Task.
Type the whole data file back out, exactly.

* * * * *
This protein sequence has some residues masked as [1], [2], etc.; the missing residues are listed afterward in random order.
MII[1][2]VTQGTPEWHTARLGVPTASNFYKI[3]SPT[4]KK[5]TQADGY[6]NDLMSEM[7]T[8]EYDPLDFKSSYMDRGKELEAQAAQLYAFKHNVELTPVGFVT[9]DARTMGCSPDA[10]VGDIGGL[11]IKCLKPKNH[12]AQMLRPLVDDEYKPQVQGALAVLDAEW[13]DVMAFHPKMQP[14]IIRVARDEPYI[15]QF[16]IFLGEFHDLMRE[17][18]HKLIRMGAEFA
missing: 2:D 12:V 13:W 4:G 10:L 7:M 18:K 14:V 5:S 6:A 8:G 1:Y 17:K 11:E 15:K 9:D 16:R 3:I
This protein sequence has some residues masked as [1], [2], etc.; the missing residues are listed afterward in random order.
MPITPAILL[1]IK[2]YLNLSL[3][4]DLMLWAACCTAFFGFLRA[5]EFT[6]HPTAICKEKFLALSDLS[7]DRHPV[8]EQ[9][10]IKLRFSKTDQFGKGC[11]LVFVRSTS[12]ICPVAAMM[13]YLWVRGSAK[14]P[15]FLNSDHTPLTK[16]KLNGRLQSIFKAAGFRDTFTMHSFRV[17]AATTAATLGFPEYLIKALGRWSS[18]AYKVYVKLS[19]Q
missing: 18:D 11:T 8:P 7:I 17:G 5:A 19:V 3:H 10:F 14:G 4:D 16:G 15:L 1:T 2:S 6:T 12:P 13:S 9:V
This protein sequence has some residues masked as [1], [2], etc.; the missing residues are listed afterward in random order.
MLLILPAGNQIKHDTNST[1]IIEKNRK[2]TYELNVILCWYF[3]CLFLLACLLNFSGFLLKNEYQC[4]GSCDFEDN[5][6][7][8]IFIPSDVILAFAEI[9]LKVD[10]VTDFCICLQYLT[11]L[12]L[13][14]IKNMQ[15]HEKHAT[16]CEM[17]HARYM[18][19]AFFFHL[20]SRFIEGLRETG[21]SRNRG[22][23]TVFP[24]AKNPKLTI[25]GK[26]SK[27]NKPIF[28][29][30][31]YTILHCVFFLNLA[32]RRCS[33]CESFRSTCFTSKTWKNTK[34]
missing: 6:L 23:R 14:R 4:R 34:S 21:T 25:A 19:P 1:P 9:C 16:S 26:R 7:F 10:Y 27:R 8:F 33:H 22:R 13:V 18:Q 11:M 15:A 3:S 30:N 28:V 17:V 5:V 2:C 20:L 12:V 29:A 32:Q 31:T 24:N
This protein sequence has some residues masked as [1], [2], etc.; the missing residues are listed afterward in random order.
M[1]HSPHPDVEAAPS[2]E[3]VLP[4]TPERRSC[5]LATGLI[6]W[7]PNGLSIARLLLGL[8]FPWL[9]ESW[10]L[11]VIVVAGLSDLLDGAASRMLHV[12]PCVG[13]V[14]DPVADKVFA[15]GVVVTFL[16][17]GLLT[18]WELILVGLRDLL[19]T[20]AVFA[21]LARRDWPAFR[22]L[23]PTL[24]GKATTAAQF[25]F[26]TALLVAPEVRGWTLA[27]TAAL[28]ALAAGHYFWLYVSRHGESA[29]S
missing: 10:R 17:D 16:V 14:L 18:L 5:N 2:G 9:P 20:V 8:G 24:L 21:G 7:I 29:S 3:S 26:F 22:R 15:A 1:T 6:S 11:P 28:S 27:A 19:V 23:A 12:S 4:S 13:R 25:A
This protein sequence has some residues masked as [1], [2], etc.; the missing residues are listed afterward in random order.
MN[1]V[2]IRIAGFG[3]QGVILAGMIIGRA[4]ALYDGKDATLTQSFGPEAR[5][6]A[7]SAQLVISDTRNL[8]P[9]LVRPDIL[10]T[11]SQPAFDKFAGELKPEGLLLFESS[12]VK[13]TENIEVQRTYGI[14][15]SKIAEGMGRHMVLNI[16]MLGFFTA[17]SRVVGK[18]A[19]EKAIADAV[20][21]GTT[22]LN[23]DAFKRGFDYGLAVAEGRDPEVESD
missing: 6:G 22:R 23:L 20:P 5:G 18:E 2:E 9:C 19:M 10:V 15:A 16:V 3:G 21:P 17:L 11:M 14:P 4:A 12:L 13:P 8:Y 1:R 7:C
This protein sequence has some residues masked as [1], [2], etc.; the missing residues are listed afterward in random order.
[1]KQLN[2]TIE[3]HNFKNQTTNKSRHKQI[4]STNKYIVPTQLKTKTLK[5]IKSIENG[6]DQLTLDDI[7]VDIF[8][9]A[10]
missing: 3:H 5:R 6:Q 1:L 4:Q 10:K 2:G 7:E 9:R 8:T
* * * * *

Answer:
This protein sequence has some residues masked as [1], [2], etc.; the missing residues are listed afterward in random order.
MII[1][2]VTQGTPEWHTARLGVPTASNFYKI[3]SPT[4]KK[5]TQADGY[6]NDLMSEM[7]T[8]EYDPLDFKSSYMDRGKELEAQAAQLYAFKHNVELTPVGFVT[9]DARTMGCSPDA[10]VGDIGGL[11]IKCLKPKNH[12]AQMLRPLVDDEYKPQVQGALAVLDAEW[13]DVMAFHPKMQP[14]IIRVARDEPYI[15]QF[16]IFLGEFHDLMRE[17][18]HKLIRMGAEFA
missing: 2:D 12:V 13:W 4:G 10:L 7:M 18:K 14:V 5:S 6:A 8:G 1:Y 17:K 11:E 15:K 9:D 16:R 3:I
This protein sequence has some residues masked as [1], [2], etc.; the missing residues are listed afterward in random order.
MPITPAILL[1]IK[2]YLNLSL[3][4]DLMLWAACCTAFFGFLRA[5]EFT[6]HPTAICKEKFLALSDLS[7]DRHPV[8]EQ[9][10]IKLRFSKTDQFGKGC[11]LVFVRSTS[12]ICPVAAMM[13]YLWVRGSAK[14]P[15]FLNSDHTPLTK[16]KLNGRLQSIFKAAGFRDTFTMHSFRV[17]AATTAATLGFPEYLIKALGRWSS[18]AYKVYVKLS[19]Q
missing: 18:D 11:T 8:P 7:I 17:G 5:A 19:V 3:H 10:F 14:G 4:D 16:G 15:L 1:T 2:S 6:T 12:P 13:S 9:V
This protein sequence has some residues masked as [1], [2], etc.; the missing residues are listed afterward in random order.
MLLILPAGNQIKHDTNST[1]IIEKNRK[2]TYELNVILCWYF[3]CLFLLACLLNFSGFLLKNEYQC[4]GSCDFEDN[5][6][7][8]IFIPSDVILAFAEI[9]LKVD[10]VTDFCICLQYLT[11]L[12]L[13][14]IKNMQ[15]HEKHAT[16]CEM[17]HARYM[18][19]AFFFHL[20]SRFIEGLRETG[21]SRNRG[22][23]TVFP[24]AKNPKLTI[25]GK[26]SK[27]NKPIF[28][29][30][31]YTILHCVFFLNLA[32]RRCS[33]CESFRSTCFTSKTWKNTK[34]
missing: 6:L 23:R 14:R 4:R 34:S 21:T 25:A 19:P 1:P 9:C 16:S 26:R 7:F 10:Y 27:R 8:F 33:H 22:R 13:V 18:Q 11:M 15:A 3:S 30:N 28:V 17:V 5:V 2:C 20:L 12:V 29:A 32:Q 31:T 24:N
This protein sequence has some residues masked as [1], [2], etc.; the missing residues are listed afterward in random order.
M[1]HSPHPDVEAAPS[2]E[3]VLP[4]TPERRSC[5]LATGLI[6]W[7]PNGLSIARLLLGL[8]FPWL[9]ESW[10]L[11]VIVVAGLSDLLDGAASRMLHV[12]PCVG[13]V[14]DPVADKVFA[15]GVVVTFL[16][17]GLLT[18]WELILVGLRDLL[19]T[20]AVFA[21]LARRDWPAFR[22]L[23]PTL[24]GKATTAAQF[25]F[26]TALLVAPEVRGWTLA[27]TAAL[28]ALAAGHYFWLYVSRHGESA[29]S
missing: 10:R 17:D 16:V 14:L 18:L 5:N 2:G 9:P 20:V 8:G 24:L 21:G 7:I 29:S 3:S 26:F 22:R 15:A 1:T 6:S 11:P 28:S 27:A 19:V 23:A 12:S 4:S 13:R 25:A
This protein sequence has some residues masked as [1], [2], etc.; the missing residues are listed afterward in random order.
MN[1]V[2]IRIAGFG[3]QGVILAGMIIGRA[4]ALYDGKDATLTQSFGPEAR[5][6]A[7]SAQLVISDTRNL[8]P[9]LVRPDIL[10]T[11]SQPAFDKFAGELKPEGLLLFESS[12]VK[13]TENIEVQRTYGI[14][15]SKIAEGMGRHMVLNI[16]MLGFFTA[17]SRVVGK[18]A[19]EKAIADAV[20][21]GTT[22]LN[23]DAFKRGFDYGLAVAEGRDPEVESD
missing: 6:G 22:R 23:L 20:P 5:G 18:E 2:E 9:C 19:M 10:V 15:A 16:V 3:G 21:P 17:L 11:M 14:P 4:A 12:L 13:P 8:Y 1:R 7:C
This protein sequence has some residues masked as [1], [2], etc.; the missing residues are listed afterward in random order.
[1]KQLN[2]TIE[3]HNFKNQTTNKSRHKQI[4]STNKYIVPTQLKTKTLK[5]IKSIENG[6]DQLTLDDI[7]VDIF[8][9]A[10]
missing: 3:H 5:R 6:Q 1:L 4:Q 10:K 2:G 7:E 9:R 8:T